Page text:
This can expose buyers to the insolvency risk of the intermediary and to the risk of non-compliance with basic principles of correct and diligent carrying custody and registration of assets. Additionally, the risk of money laundering should be taken into account.

There is also the option to purchase via CFDs (contracts for differences). Only professionals should consider this type of high-risk contract. On the other hand, the entity that offers these products must be authorised by the CNMV to provide investment services and comply with all the information obligations and other applicable rules of conduct.

It is also possible to gain exposure to ICO tokens through futures, options and other derivatives. It must be borne in mind that commercialisation of this type of product under public offer (article 35 of the text Consolidated of the Securities Market Law, TRLMV) by professionals between unskilled investors (retailers) could require a brochure approved by the CNMV or another European Union authority that has been the subject of a passport.

Alternatively, investment funds or other types of collective investment vehicles that invest in cryptocurrencies can be used. This type of vehicle or funds investment must be authorised or registered with the CNMV. Until now, there is no fund of these characteristics registered at the CNMV, and the funds that could legally, if authorised, invest in cryptocurrencies, cannot be traded among retail investors.

Exchange-traded products (ETPs) and exchange-traded notes (ETNs), with underlying exposure to tokens, also require the approval of a prospectus explanatory statement by supervisors also subject to the passport regime previously mentioned.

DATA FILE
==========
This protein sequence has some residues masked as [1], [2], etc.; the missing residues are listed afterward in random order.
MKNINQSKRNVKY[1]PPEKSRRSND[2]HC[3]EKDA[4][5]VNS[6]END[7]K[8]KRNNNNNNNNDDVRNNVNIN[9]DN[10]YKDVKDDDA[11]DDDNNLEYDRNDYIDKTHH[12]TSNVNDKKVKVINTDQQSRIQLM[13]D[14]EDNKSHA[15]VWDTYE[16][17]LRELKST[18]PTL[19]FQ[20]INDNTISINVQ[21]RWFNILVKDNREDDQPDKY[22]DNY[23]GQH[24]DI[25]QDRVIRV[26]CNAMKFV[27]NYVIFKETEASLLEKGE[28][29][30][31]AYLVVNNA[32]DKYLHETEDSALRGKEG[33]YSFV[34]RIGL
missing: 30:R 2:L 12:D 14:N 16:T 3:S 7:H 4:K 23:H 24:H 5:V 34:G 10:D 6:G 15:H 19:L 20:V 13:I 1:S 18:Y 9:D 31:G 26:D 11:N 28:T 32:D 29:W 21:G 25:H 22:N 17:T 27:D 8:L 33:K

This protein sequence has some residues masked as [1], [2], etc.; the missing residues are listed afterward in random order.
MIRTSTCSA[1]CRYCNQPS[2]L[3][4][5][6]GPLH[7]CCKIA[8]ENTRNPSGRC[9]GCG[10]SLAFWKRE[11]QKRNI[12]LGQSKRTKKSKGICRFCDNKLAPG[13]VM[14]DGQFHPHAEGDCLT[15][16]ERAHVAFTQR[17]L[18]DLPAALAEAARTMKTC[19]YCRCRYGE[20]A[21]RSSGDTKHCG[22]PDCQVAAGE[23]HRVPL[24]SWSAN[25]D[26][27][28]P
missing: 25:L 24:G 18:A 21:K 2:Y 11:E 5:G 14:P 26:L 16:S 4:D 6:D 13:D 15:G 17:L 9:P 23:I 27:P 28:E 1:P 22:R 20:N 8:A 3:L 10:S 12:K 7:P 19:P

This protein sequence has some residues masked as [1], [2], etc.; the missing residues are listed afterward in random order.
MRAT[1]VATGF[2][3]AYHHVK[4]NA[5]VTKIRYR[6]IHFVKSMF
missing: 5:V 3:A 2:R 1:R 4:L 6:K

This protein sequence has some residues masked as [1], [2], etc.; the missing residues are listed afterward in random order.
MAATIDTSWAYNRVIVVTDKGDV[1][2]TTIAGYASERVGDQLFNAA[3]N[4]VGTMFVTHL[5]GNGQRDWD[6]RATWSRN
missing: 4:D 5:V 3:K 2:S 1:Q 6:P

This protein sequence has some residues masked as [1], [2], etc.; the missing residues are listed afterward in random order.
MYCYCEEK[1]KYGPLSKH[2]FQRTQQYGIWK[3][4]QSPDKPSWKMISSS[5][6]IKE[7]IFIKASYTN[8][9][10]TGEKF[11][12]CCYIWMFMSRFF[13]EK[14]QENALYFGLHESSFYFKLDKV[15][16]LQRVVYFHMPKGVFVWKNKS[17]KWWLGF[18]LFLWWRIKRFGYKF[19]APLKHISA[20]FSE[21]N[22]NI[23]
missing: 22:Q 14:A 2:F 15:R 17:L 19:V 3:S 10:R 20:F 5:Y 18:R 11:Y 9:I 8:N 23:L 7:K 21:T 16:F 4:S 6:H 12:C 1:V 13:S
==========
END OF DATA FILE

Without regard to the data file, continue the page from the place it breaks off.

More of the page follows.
The European Union considers cryptocurrencies such as Bitcoin as a means of payment, therefore, VAT is applied to any purchase of goods or services, but VAT does not apply to the transmission of the currency. When cryptocurrencies are used as an investment through a broker and accrue gains or losses, this will have to be incorporated into income tax calculations and subsequent taxes paid.

Capital gains in Spain are taxed at 19 per cent up to EUR 6,000, 21 per cent above that up to EUR 50,000 and 23 per cent above EUR 50,000.

Contributors

Noreen Weiss (NW) MacDonald Weiss PLLC – U.S. – New York www.irglobal.com/advisor/noreen-weiss

Lavinia Junqueira (LJ) Tudisco, Rodrigues & Junqueira – Brazil www.irglobal.com/advisor/lavinia-junqueira

Diego Benz (DB) Zwicky Windlin & Partner – Switzerland www.irglobal.com/advisor/diego-benz

Andrea Vasilova (AV) VASIL & Partners –Slovakia www.irglobal.com/advisor/andrea-vasilova

Luis Santine (LS) InfoCapital N.V – Dutch Caribbean www.irglobal.com/advisor/luis-santine-jr

José María Dutilh (JSM) LeQuid, Social Enterprise and Business Law Firm – Spain www.irglobal.com/advisor/jose-dutilh

Dunstan Magro (DM) WDM International – Malta www.irglobal.com/advisor/dunstan-magro

Dr. Robert Lewandowski (RL) DMP Derra, Meyer & Partners – Poland www.irglobal.com/advisor/robert-lewandowski

Benoît Couty (BC) Pichard & Associés – France www.irglobal.com/advisor/benoit-couty